Martha Bergadine grew up in Michigan and converted to Judaism as an adult after meeting her husband, Stan Zamek. They decided to change careers simultaneously and entered the Hebrew Union College Jewish Institute of Religion in Cincinnati. They were both ordained as Rabbis in 1996. They moved to Baton Rouge in 2000, where Stan became the Rabbi at Beth Shalom, and Martha later joined the Jewish Federation of Baton Rouge as a part-time administrator. She also served as the Director of Religious School at Beth Shalom Synagogue and taught in the Melton Program in New Orleans. After Hurricane Katrina hit in August/September 2005, Baton Rouge experienced a huge influx of evacuees, and Martha helped mobilize the Federation to provide people with basic needs and social services. She also helped organize people to do search and rescue missions for people and Torahs left behind in New Orleans. A few weeks after Hurricane Katrina, Beth Shalom received significant water damage from Hurricane Rita. Martha and her husband helped organize dozens of volunteers to help clean up the extensive water damage in the sanctuary and social hall. They also worked with architects to help redesign and rebuild the damaged portions of the building.
Martha describes her childhood in Michigan, her conversion to Judaism when she met her husband Stan Zamek and attended rabbinical school. She traces their career paths, which brought Martha and Stan to Baton Rouge, where he became Rabbi at Beth Shalom, and she worked part-time as a rabbi with the North Shore Jewish Congregation. After their children were born, Martha began to work with the Jewish Federation in Baton Rouge. Bergadine describes the Jewish community in Baton Rouge, how it’s changed, and how Hurricane Katrina impacted the area. Martha talks a lot about Hurricane Katrina, how the community prepared, the storm itself, and supporting the massive influx of Hurricane Katrina evacuees that poured into Baton Rouge during the storm's aftermath. Martha and the Jewish Federation of Baton Rouge helped place evacuees with households in the area, provided social services, and organized search and rescue missions for both people and Torahs left behind in New Orleans. Although the devastation and loss from both storms were tremendous, Martha explains she was able to see that these disasters help show the good side of people and enable the Jewish communities of Baton Rouge and New Orleans to feel more connected to each other.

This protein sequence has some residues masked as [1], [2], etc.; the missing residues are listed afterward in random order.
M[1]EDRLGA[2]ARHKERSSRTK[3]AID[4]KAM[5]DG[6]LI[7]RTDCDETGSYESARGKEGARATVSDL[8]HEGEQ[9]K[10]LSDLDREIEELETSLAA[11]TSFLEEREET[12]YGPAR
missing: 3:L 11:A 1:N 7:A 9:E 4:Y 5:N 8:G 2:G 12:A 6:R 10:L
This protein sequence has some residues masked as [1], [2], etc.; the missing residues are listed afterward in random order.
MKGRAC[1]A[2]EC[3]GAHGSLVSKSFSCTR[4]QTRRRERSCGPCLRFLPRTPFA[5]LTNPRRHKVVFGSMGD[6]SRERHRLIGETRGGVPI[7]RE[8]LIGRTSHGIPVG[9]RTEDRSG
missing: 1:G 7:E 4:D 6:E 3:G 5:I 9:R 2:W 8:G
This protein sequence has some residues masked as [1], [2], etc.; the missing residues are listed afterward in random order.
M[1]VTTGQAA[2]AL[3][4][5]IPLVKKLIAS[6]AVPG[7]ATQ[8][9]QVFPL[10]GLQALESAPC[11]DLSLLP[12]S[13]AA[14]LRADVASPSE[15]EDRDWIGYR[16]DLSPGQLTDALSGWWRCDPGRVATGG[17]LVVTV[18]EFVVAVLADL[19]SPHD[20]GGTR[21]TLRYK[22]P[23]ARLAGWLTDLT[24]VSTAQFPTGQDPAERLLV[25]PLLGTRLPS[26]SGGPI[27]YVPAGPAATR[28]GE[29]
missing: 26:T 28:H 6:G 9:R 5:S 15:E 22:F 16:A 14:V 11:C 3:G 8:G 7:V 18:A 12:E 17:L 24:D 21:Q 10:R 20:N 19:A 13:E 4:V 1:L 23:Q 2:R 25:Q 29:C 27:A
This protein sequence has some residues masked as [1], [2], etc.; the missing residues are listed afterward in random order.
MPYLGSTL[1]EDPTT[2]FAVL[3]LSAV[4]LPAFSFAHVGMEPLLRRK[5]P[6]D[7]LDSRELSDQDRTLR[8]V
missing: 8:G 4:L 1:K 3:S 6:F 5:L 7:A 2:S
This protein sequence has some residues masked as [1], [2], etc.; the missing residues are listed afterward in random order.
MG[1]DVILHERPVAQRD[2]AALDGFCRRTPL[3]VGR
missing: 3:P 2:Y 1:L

How to cite this page
Oral History of Martha Bergadine. Interviewed by Rosalind Hinton. 3 November 2006. Jewish Women's Archive. (Viewed on November 28, 2023) <https://jwa.org/oralhistories/bergadine-martha>.
Oral History of Martha Bergadine by the Jewish Women's Archive is licensed under a Creative Commons Attribution-Noncommercial 3.0 United States License. Permissions beyond the scope of this license may be available at https://jwa.org/contact/OralHistory.